Here, the lesson is that Dash needed to let Scootaloo make her own decisions and can only be a great role model for her. That also means allowing her to learn from making the wrong decisions. Following a team of stunt ponies with no regard for safety clearly falls into that category. Scootaloo’s following of a pony other than Dash also calls attention to Dash’s own insecurities about someone upstaging her.

It’s a good episode with a good lesson even though there were some extraneous elements such as Pinkie’s cupcakes and why Twilight would be interested in the Washouts. Then there is Spitfire. Evidently, Nick Confalone was watching a DVD of the Best of Chris Farley (RIP) on Saturday Night Live when figuring out how to incorporate Spitfire into this episode. Anyone who watched SNL during the 1990s would enjoy that scene. If you did not, it was cringeworthy.

So it’s a good Dash and Scootaloo episode, though some things were a bit extraneous and one bit was greatly exaggerated—and I’m not talking about the stunts (which you should NEVER try anywhere).



MLP Review: “Road to Friendship”

In a brilliant ode to the Road Trip movies of Bing Crosby and Bob Hope, Starlight and Trixie go on a road trip to Saddle Arabia. It’s similar to “Pinkie Apple Pie” in its setup, but it’s Starlight looking forward to a road trip with her best friend Trixie and her cramped caravan that must be her home—though they don’t really specify why Trixie prefers her caravan to the most spacious one from the Saddle Arabian Hoo’Far.

It is a straightforward story that is an ode to the Crosby-Hope “Road to…” pictures of the 1940s and 1950s. The song was the highlight as Starlight and Trixie play off each other in comedic fashion mixed with the usual problems encountered in a road trip episode such as finding a room, going off budget, etc.

Starlight and Trixie attempting a friendship chant like Twilight’s and Cadance’s was also hilarious. The appearance of Hoo’Far during each scene was timely. The one issue I have besides not giving a specific explanation as to why Trixie does not want to part ways with her caravan is that Starlight indeed had no right to trade it away in the first place. Outside of that, the episode is a continuation of the slow, but certain improvement of the episodes as Season Eight, for those following the US broadcast schedule, winds down.



MLP Review: The End in Friend

We have an interesting question in class asked by the Young Six: How can two ponies with very divergent interests such as Rarity and Rainbow Dash be friends? Rarity and Rainbow Dash have a hard time answering that question themselves as Rarity is more concerned with uniforms than catching the ball in buckball while Rainbow Dash is every person ever waiting on someone shopping for footwear. (I know Applejack is the cowgirl, but Rarity has worn cowgirl boots much more often on the show.) Things come to a head in the gem mine when Dash wants to go treasure hunting while Rarity is looking at the gems and appear to wreck Twilight’s lesson.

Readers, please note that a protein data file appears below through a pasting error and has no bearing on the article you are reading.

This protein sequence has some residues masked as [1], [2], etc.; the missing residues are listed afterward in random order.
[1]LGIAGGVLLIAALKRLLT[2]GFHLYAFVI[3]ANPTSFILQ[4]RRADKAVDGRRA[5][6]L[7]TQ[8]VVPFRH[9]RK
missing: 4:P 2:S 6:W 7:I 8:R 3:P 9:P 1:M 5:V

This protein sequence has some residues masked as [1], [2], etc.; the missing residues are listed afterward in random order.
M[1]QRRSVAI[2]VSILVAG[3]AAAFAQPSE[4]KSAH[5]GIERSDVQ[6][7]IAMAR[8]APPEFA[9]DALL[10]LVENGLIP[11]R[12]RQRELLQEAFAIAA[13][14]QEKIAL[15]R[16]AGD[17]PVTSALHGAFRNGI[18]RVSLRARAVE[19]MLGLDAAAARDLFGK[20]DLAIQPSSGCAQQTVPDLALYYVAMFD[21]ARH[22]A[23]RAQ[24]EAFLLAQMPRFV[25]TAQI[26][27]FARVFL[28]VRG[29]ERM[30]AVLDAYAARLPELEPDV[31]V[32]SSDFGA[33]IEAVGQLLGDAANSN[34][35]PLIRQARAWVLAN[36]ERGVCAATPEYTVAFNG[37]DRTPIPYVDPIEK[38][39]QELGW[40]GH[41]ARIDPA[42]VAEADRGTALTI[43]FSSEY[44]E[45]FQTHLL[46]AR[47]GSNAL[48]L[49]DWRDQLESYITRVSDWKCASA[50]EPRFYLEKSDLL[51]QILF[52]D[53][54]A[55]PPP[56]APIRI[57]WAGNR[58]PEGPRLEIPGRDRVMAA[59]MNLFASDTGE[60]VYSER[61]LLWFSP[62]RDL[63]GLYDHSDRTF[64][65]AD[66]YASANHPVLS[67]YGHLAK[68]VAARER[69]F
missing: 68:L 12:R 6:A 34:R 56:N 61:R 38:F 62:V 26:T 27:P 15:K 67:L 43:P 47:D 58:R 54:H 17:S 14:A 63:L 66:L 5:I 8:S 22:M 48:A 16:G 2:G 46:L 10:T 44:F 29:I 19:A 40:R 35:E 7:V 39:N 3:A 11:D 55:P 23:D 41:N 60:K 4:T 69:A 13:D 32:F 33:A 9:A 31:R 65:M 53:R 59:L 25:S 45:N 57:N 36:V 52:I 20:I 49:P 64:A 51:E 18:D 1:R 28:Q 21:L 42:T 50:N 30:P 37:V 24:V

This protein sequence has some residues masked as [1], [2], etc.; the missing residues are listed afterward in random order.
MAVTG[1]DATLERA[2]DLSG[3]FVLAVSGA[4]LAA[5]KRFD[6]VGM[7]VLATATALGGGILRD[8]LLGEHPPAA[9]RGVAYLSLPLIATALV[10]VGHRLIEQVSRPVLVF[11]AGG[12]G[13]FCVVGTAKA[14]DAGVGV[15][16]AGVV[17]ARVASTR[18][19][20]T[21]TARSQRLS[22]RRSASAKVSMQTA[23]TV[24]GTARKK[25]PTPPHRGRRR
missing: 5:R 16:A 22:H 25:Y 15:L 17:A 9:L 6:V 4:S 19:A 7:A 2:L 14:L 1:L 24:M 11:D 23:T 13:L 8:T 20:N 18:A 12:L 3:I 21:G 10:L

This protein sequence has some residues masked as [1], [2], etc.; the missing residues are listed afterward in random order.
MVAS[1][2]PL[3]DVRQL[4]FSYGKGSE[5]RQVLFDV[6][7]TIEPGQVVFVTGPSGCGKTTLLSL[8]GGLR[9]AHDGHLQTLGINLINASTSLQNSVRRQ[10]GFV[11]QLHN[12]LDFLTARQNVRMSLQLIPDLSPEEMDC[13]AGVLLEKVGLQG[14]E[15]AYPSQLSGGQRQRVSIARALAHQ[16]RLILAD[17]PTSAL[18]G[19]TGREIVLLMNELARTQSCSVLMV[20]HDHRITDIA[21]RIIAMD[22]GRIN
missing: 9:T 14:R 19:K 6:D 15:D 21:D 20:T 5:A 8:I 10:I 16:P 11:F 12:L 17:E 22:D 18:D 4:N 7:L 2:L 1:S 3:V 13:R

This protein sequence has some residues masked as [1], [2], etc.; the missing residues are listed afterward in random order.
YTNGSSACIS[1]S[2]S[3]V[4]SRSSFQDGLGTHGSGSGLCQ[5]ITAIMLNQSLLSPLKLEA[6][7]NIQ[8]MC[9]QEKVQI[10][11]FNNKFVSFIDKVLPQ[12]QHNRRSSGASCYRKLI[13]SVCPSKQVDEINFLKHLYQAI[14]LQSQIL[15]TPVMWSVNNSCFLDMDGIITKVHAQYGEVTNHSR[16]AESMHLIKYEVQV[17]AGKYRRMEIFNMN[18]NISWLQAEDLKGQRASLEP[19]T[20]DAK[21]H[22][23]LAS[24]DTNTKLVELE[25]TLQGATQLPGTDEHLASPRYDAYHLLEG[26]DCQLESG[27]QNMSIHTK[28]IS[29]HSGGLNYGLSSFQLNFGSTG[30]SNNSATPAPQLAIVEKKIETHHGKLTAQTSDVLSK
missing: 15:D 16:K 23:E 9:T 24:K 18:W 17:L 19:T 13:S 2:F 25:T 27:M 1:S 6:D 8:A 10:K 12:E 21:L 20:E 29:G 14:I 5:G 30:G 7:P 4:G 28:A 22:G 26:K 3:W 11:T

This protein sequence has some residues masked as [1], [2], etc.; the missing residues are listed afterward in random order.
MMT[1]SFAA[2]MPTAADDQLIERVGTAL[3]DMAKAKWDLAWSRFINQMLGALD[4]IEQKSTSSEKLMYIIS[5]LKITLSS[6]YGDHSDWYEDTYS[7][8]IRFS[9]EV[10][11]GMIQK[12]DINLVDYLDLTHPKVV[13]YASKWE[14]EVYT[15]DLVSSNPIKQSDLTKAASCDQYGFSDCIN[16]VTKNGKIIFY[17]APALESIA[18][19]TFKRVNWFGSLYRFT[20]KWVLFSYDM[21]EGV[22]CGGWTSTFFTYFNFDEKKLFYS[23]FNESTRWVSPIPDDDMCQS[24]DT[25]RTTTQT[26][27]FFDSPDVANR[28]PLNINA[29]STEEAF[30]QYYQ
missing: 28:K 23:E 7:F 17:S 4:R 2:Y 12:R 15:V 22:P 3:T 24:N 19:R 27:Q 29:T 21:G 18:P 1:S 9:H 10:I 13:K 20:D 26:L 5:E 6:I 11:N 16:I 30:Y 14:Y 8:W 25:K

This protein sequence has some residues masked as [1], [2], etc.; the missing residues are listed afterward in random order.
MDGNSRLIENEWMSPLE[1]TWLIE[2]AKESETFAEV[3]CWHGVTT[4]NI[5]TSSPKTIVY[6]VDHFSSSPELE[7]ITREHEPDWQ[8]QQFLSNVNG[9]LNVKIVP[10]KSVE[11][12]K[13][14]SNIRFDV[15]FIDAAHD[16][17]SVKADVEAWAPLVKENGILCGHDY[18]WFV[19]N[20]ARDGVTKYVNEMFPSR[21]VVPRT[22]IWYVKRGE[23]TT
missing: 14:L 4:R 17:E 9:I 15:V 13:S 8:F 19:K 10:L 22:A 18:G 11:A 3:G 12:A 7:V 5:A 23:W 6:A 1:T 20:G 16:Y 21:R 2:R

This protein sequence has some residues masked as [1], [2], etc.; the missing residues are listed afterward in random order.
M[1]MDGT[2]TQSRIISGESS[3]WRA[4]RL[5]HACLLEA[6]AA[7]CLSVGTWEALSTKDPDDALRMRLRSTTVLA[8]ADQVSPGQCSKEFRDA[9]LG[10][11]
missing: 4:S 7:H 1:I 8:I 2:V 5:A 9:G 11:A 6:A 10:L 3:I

Both are called into Starlight’s office and she suggests putting themselves in the other’s shoes (not necessarily Rarity’s boots which could be an opportunity for Hasbro or Build-A-Bear). Rarity is given a “Daring Do” book while Rainbow Dash is given a “Shadow Spade” book—neither one reads the other’s book.

Cue the contrived missing artifact for Rainbow Dash and Rarity to find and learn something new from each other. We meet a new creature in a Bufagren and Rarity creates toothpaste that freshens its breath. The trail of blue glitter (not the magenta glitter from Rarity’s boots) leads to Spike who had the amulet all along. And that’s our lesson for today every creature!

I like how this is turned into a friendship lesson for the Young Six as it fits the theme of the season. It also gives us a chance to see the (}no pun intended) rare dynamic between Rainbow Dash and Rarity. It’s also good that they show it is normal for friends to disagree and banter from time to time.

This could well have been a recycle of a Season One episode (“Look Before You Sleep” in particular), but it’s saved by the fact that it is wrapped around teaching a lesson to the Young Six. The only issue I have is that you can tell that this quest was a setup, especially if you recognize the school’s symbol on the door. Outside of that, this is still a good episode as it continues a string of them.



MLP Review: Friendship University

After hearing from Starswirl the Bearded and his travels, Twilight learns about a place in Las Pegasus called Friendship University that promises that you can learn friendship in half the time as Twilight’s school. Twilight and Rarity investigate and find that it’s being run by the Flim-Flam brothers and they get EEA accreditation from Neighsayer because Season Finale setup.